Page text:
These x-ray laser beams are especially intense. Just one pulse from the LCLS can concentrate more than a trillion x-ray photons into a spot just one micrometer across in less than 100 femtoseconds. When such an x-ray pulse strikes a piece of matter, the x-rays are scattered in a pattern that depends on the material’s internal structure; observing the scattering pattern with x-ray detectors thus allows the material’s structure to be determined. Once scattered, significant fractions of the original beam can strike the detectors in areas of a few hundred square micrometers—still concentrated enough to damage the detectors’ circuit chips. The report “High-Z Radiation Shields for X-ray Free Electron Laser Detectors”[Information Bridge] describes how, to protect against this, micro-patterned foils made of tungsten (a material of high atomic number Z) were designed to cover a portion of the circuit chip. The report also describes details of how the foils were made and installed.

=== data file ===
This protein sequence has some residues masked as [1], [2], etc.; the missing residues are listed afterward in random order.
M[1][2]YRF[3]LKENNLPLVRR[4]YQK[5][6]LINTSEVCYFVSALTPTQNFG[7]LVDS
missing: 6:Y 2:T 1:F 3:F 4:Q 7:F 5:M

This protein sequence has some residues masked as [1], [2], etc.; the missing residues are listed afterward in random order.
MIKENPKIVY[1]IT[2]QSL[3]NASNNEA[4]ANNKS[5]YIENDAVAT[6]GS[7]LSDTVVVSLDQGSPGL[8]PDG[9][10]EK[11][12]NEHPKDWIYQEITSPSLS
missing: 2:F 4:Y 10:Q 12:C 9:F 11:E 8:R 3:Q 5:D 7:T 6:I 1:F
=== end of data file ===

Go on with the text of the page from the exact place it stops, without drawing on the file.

X-ray scattering is not only useful for revealing the detailed structure of solids, but of dense plasmas[Wikipedia]. When x-rays undergo Thomson scattering[Wikipedia] in a plasma (meaning that the x-rays have the same energy after they’re scattered as they had before), how intensely the x-rays are scattered in different directions depends on how the electric charges within the plasma are distributed. Measuring a plasma’s x-ray scattering pattern thus indicates the temperatures and densities of the plasma’s electrons and ions. But accurate calculation of these temperatures and densities requires an accurate mathematical description of how they affect the x-ray scattering. That’s the subject of the Lawrence Livermore National Laboratory report “Using the X-FEL to understand X-ray Thomson scattering for partially ionized plasmas”[Information Bridge]. Whereas gases at ordinary temperatures consist mainly of molecules that have equal numbers of protons and electrons, once a gas is hot enough to become a plasma, many of its molecules are ionized, with their outermost electrons becoming energetic enough to escape the attraction of the molecules’ positive charges and disperse throughout the plasma. Plasmas thus contain free negatively-charged electrons and positively-charged ions. These negative and positive charges will scatter any x-ray photons that interact with them. The mathematical description of Thomson scattering discussed in the report improves on earlier ones by accounting in more detail for how the x-rays are affected by the electrons still bound within the ions.